Toll Cuts ‘Could’ Boost Revenue, Transpo Authority Chief Says

Traffic lines up at the E-ZPass lanes on the New Jersey Turnpike. Daniel Hulshizer/The Associated Press

If a series of proposed changes goes into effect, Maryland motorists who drive certain vehicles will get a break at the toll booth, and those who refuse to get an E-ZPass transponder will gain new, faster ways of paying their tolls.

The changes are among several that the Maryland Transportation Authority board recommended in July. A public comment period runs until Oct. 3 and the first of nine public hearings is being held Tuesday evening. 

The proposals are part of a gradual push by the state toward cashless tolling.

There are three basic changes the authority is recommending:

— Tweaks to the state’s vehicle classification would make it possible for “light” two-axle vehicles pulling a car or a trailer — like an RV towing a car or a landscaping truck pulling an equipment trailer — to pay less than they do now. Currently, such vehicles pay the same toll as heavier trucks. 

RV’s or small trucks pulling a single-axle vehicle would get a 25% discount; those pulling a two-axle vehicle would see a 17% discount.

MDTA Executive Director James F. Ports Jr. said motorists, particularly small-business owners, have been asking for those reclassifications “for decades.” 

“We couldn’t give it to them because we didn’t have the technology,” he said, “but under this contract we do.” 

In addition, motorcycle tolls would drop 50%.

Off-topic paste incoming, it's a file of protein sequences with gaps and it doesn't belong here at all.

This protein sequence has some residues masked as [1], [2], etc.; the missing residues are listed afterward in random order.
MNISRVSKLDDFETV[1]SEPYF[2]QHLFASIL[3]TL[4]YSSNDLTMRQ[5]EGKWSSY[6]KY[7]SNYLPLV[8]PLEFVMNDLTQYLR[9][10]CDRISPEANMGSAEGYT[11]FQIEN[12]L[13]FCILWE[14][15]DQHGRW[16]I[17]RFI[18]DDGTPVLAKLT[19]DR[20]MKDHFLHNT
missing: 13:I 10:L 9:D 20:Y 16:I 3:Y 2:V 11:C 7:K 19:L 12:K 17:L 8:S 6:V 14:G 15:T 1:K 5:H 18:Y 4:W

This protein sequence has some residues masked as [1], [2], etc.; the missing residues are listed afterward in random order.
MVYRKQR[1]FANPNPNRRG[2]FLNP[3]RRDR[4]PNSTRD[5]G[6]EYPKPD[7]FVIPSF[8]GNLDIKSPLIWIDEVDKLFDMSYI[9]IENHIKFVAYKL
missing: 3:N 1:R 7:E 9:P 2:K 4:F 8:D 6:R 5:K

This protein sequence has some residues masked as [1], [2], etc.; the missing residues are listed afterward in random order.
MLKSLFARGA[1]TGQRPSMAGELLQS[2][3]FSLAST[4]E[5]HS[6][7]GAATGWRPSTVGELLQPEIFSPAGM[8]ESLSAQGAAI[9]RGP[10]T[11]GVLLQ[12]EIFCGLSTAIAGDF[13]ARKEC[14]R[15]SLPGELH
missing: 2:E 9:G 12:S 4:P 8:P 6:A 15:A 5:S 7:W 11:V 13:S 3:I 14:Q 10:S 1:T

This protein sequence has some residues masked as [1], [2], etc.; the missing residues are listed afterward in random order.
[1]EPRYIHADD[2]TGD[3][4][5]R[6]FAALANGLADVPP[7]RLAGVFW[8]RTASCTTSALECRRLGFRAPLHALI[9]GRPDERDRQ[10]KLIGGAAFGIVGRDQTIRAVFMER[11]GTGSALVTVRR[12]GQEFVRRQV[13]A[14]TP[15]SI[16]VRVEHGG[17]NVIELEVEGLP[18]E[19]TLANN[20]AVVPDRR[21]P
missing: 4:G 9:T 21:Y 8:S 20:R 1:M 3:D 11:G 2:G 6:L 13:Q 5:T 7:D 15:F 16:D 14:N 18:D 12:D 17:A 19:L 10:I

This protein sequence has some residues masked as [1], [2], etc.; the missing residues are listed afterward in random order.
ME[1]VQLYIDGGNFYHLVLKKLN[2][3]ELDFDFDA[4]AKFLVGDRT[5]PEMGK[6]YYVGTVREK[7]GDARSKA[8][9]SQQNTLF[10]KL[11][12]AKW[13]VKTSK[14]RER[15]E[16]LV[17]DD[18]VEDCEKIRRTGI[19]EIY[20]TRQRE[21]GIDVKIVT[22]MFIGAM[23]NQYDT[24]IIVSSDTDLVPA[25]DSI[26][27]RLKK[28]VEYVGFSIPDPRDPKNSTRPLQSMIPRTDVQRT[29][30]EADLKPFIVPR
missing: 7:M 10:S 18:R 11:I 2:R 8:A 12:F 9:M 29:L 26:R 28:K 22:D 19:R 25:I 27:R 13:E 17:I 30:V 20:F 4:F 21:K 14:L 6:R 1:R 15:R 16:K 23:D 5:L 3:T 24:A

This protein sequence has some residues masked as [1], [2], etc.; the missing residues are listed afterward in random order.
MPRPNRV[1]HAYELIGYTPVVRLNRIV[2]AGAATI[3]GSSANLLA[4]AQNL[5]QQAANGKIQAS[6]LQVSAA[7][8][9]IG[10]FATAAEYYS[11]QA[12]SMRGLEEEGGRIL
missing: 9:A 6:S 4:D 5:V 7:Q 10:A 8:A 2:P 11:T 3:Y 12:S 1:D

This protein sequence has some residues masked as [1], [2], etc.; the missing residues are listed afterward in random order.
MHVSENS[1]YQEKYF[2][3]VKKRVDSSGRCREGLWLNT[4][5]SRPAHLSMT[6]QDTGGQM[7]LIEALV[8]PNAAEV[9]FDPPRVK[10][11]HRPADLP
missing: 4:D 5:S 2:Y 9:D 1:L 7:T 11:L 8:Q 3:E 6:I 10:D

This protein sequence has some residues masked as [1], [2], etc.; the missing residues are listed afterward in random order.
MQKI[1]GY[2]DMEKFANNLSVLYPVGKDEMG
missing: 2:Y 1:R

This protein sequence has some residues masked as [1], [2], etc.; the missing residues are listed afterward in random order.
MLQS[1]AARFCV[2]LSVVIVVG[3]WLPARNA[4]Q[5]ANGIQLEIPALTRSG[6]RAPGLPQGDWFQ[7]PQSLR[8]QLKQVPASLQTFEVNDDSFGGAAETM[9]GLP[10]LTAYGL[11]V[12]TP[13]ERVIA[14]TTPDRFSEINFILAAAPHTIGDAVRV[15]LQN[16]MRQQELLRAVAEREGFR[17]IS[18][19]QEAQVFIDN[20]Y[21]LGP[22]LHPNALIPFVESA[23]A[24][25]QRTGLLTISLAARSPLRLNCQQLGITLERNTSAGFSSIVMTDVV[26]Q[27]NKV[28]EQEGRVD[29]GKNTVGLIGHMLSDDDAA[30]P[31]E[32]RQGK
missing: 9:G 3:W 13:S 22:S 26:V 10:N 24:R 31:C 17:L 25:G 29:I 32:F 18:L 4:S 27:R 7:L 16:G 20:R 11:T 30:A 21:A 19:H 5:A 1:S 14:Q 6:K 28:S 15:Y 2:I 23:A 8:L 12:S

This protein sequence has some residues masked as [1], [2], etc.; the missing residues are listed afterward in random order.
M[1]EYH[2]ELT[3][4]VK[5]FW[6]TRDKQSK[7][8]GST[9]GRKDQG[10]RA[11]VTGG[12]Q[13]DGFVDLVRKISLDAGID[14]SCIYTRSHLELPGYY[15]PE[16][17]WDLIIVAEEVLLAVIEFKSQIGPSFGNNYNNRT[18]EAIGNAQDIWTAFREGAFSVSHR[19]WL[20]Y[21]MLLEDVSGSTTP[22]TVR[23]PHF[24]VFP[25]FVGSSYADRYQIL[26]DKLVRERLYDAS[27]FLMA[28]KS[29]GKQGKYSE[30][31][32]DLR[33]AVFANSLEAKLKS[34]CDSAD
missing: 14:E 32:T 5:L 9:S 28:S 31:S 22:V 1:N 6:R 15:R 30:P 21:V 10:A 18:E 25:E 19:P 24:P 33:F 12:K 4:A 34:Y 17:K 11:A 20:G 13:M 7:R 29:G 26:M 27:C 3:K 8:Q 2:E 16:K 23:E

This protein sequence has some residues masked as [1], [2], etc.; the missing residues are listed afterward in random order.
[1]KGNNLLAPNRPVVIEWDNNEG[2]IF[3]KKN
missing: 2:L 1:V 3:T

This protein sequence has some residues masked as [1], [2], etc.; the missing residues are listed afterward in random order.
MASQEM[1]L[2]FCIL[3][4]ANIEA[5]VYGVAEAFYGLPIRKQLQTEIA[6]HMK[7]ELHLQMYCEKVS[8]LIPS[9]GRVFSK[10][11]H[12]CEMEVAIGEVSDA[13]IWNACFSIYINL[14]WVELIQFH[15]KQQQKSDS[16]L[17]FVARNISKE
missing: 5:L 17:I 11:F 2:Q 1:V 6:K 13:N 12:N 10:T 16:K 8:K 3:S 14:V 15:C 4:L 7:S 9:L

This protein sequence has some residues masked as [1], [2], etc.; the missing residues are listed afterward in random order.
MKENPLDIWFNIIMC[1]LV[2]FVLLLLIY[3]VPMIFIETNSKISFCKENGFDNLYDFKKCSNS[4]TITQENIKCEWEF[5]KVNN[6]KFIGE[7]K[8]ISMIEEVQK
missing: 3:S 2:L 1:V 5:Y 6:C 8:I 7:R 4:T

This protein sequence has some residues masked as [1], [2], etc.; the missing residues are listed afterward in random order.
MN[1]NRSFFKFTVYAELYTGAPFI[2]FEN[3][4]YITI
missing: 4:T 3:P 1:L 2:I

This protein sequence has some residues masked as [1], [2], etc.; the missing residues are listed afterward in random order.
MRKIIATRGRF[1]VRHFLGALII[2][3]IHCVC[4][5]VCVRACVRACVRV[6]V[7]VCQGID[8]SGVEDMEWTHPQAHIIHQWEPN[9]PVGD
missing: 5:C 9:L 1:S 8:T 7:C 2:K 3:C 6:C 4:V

— The MDTA is proposing a “pay by plate” system for motorists who prefer not to get an E-ZPass transponder, even though they are now free.

Under pay by plate, motorists give their credit card information to the agency, and when they go through a tollbooth, their card is billed automatically.

“It’s a benefit for customers who don’t use our facilities very often as well as customers who are not interested in keeping a pre-paid balance on an E-ZPass account,” said Kelly Melhem, the authority’s director of Communications.

“You go through [the toll plaza] without a valid E-ZPass and the system will take an image of your license plate and… it will deduct the amount of the toll.”

For motorists who refuse to get a free E-ZPass transponder or give their credit card to the state, the authority is proposing “video tolling,” a system in which vehicle owners will receive an invoice by mail after incurring a toll. 

Because state transportation officials want motorists to get E-ZPass transponders, they will continue to receive a discount on their tolls, typically $1. Drivers who use pay-by-plate will pay the same toll as cash customers. And video tolling customers will pay 150% of the base — or cash — rate.

“E-ZPass is certainly the best and the easiest way to use our facilities, absolutely,” Melhem said. 

— The MDTA is proposing a 15% discount for video tolling customers who pay before the state mails an invoice, as an inducement to get them to pay their bill before the authority incurs the expense of processing and sending the notice. 

A ‘dynamic’ system

Ports, a former GOP state delegate, said the proposals will save motorists $28.1 million over the next five years.

“We try to operate more like a business,” he said. 

The authority has been able to shave costs in recent years, he added, and the toll reductions are an opportunity to “share some of those savings.”

In a recent Maryland Matters article, several state lawmakers and transportation advocates took issue with the toll rollbacks.